5.1 Summary

Having reflected on the nature of the early prehistoric archaeological record, research themes are explored relating to five temporal (and overlapping) phases of activity:

  1. Exploration and pioneering settlement, up to 9400 cal BP, when issues about responses to climate change at the Pleistocene/Holocene transition and the human drive to explore are prominent.
  2. Residential settlement, 9400-7800 cal BP, for which the focus is on Mesolithic mobility and foraging patterns.
  3. Population decline, 7800-7000 cal BP, when exploring the potential impact of the abrupt 8.2 Ka cold event and considering the differential survival and recovery of Mesolithic sites are important.
  4. Re-colonisation, 7000-5800 cal BP, for which there is a focus on the Oronsay middens and the extent to which there was 'sedentism' on this tiny island or a pattern of regional mobility.
  5. Appearance of a new, Neolithic lifestyle from 6300 cal BP-c 5800 cal BP, when the first funerary monuments, pottery and Neolithic style stone artefacts appear. This also covers what might be termed the demise of the Mesolithic, within which period indigenous hunting-fishing-foraging groups reacted to (and eventually adopted) the novel lifestyle based on agro-pastoralism.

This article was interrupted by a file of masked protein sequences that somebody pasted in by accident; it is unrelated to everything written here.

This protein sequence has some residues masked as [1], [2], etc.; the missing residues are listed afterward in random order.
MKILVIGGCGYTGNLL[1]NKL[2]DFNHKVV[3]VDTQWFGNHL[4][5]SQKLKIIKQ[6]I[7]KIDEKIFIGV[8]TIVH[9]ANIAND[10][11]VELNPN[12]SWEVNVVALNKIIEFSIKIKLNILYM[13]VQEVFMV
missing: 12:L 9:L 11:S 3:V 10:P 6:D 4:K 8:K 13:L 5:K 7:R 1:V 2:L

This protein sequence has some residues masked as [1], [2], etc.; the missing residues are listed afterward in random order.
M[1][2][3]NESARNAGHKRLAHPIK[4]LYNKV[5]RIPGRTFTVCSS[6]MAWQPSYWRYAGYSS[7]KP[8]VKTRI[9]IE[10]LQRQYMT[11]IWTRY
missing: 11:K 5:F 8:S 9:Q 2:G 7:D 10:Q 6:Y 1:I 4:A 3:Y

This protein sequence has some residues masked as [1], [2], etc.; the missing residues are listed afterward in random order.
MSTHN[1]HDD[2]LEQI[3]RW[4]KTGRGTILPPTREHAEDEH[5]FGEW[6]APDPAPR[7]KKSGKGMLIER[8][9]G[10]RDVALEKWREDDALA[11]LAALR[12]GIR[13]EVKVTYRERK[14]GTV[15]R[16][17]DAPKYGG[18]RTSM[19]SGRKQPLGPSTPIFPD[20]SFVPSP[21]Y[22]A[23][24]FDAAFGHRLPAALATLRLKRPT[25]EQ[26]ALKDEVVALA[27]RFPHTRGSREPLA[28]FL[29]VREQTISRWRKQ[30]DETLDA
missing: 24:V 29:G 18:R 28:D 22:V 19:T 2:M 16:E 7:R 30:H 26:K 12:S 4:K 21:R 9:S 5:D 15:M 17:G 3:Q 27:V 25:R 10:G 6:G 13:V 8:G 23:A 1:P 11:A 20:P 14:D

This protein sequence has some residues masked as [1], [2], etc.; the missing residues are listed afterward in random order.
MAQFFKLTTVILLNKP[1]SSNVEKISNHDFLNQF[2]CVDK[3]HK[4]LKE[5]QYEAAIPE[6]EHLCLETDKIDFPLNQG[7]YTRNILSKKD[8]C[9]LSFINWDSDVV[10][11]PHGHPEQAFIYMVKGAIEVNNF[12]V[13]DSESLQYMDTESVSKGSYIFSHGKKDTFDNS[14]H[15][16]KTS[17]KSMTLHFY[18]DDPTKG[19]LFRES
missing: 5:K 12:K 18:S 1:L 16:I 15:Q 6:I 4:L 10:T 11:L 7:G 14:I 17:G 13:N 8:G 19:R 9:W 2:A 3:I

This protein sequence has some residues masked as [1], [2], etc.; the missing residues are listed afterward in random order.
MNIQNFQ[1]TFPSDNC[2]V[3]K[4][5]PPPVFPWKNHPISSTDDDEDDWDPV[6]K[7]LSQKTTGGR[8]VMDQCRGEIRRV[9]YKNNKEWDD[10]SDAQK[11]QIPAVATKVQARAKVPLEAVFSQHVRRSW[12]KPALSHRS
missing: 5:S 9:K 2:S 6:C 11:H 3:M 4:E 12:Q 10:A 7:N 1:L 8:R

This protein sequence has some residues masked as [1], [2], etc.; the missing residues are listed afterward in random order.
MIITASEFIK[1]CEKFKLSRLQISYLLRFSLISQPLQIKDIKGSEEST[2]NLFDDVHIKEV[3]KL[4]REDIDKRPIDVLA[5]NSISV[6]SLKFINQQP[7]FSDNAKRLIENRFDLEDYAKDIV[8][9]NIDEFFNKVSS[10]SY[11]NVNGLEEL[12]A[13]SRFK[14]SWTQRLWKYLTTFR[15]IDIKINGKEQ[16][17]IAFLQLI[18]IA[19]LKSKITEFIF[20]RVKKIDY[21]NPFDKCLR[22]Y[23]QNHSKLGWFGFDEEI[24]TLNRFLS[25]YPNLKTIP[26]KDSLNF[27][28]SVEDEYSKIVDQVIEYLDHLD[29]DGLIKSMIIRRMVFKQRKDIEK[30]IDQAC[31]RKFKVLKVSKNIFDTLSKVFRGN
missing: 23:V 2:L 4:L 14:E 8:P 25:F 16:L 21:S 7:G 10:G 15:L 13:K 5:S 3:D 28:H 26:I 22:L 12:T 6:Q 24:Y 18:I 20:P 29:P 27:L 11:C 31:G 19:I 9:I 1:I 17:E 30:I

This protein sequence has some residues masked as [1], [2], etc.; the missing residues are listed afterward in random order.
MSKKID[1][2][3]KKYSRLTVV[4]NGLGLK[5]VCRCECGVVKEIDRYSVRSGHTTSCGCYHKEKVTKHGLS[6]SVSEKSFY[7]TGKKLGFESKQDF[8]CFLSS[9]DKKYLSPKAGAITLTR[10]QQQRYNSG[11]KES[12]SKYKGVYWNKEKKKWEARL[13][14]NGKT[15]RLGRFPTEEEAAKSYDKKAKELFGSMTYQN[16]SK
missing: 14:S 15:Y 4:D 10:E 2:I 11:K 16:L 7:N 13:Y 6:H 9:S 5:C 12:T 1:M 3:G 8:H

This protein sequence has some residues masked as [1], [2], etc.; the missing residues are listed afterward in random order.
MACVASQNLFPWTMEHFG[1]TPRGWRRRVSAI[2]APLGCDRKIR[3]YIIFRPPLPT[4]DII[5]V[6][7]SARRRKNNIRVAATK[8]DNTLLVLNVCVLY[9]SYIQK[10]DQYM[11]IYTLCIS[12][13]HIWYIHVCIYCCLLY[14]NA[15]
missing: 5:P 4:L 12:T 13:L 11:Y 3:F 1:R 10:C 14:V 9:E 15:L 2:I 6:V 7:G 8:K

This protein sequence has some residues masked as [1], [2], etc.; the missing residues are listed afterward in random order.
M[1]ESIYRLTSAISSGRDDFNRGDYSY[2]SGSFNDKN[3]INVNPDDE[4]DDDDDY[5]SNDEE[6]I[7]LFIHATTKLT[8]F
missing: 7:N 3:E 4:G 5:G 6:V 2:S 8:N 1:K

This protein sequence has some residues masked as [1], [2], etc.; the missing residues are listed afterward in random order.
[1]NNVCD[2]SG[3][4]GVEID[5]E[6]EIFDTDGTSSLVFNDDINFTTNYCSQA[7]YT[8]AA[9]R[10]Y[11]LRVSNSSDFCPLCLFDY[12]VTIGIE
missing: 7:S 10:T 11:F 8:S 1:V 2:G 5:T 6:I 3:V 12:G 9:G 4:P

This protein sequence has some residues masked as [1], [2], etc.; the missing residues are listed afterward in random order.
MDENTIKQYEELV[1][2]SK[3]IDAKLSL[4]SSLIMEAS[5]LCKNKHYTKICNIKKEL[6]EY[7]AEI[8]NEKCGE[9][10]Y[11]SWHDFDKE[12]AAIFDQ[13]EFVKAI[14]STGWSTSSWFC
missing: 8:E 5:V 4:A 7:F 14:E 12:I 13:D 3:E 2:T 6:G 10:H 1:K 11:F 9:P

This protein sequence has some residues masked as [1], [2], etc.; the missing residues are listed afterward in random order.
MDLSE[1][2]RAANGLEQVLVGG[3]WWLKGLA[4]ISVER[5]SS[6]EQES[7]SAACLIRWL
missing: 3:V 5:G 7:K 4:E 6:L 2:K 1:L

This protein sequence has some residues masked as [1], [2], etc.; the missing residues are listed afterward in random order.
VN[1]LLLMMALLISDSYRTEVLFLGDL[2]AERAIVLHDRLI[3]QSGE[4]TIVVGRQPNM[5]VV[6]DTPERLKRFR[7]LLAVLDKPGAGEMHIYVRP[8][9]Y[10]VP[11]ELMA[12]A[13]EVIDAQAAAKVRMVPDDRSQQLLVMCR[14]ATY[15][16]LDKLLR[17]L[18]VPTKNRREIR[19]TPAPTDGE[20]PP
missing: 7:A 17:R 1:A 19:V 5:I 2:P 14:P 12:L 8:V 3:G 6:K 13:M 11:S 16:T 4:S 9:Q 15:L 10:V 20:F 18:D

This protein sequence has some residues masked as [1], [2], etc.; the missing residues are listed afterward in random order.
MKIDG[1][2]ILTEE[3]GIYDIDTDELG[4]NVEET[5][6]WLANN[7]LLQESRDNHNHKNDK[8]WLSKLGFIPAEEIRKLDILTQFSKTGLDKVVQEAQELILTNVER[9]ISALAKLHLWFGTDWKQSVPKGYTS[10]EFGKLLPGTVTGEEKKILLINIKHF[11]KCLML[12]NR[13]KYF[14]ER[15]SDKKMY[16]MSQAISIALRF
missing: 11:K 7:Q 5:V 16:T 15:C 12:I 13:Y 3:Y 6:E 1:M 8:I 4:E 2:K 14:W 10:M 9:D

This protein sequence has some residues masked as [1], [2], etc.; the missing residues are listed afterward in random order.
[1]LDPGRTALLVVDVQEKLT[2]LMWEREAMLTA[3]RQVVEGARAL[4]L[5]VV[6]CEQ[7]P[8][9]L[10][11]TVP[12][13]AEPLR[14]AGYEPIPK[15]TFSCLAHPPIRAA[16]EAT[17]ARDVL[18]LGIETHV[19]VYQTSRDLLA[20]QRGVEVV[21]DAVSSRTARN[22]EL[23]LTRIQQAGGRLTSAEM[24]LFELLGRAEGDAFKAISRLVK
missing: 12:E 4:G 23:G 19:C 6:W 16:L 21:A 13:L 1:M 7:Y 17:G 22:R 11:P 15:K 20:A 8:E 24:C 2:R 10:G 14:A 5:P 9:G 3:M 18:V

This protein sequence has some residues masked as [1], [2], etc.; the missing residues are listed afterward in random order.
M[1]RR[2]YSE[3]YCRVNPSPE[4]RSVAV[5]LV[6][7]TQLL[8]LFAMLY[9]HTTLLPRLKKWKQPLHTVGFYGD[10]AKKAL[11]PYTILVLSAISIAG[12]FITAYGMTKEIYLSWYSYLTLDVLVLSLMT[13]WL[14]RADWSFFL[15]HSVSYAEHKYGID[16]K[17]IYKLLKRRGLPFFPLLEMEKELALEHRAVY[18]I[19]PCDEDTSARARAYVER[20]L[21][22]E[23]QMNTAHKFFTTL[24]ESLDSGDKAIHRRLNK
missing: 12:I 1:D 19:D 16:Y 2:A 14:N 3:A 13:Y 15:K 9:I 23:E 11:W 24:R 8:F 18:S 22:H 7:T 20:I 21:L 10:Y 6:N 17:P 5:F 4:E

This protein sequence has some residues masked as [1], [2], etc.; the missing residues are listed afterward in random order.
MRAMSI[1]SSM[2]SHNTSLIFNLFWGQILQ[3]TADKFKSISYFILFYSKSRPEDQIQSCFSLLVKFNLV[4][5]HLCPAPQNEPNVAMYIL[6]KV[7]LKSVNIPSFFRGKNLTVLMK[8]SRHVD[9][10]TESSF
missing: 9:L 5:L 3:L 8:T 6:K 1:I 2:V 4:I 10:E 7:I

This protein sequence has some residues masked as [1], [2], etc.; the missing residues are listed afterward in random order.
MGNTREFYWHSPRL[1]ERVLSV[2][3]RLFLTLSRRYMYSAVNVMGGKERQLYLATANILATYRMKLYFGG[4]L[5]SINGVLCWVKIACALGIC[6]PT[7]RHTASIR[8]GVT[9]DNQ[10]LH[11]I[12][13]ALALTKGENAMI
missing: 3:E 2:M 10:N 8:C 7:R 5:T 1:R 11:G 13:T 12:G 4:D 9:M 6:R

Having reviewed these five temporal phases and their research themes, five priorities for future research are identified:

  1. Exploring the Late Glacial: by excavations at Rubha Port an t-Seilich (CANMORE ID 98306), Isle of Islay and research on sea level change, tidal range, and vegetation history.
  2. Exploring the earliest Neolithic and the Mesolithic-Neolithic transition: by fieldwork to locate settlement sites, targeted excavations and dating of early funerary monuments, analysis of artefact assemblages, aDNA analysis of human remains and environmental reconstruction.
  3. Refining the early prehistoric chronology: by a programme of radiocarbon dating and Bayesian analysis.
  4. Heritage management of early prehistoric sites.
  5. Writing the history of archaeology in Argyll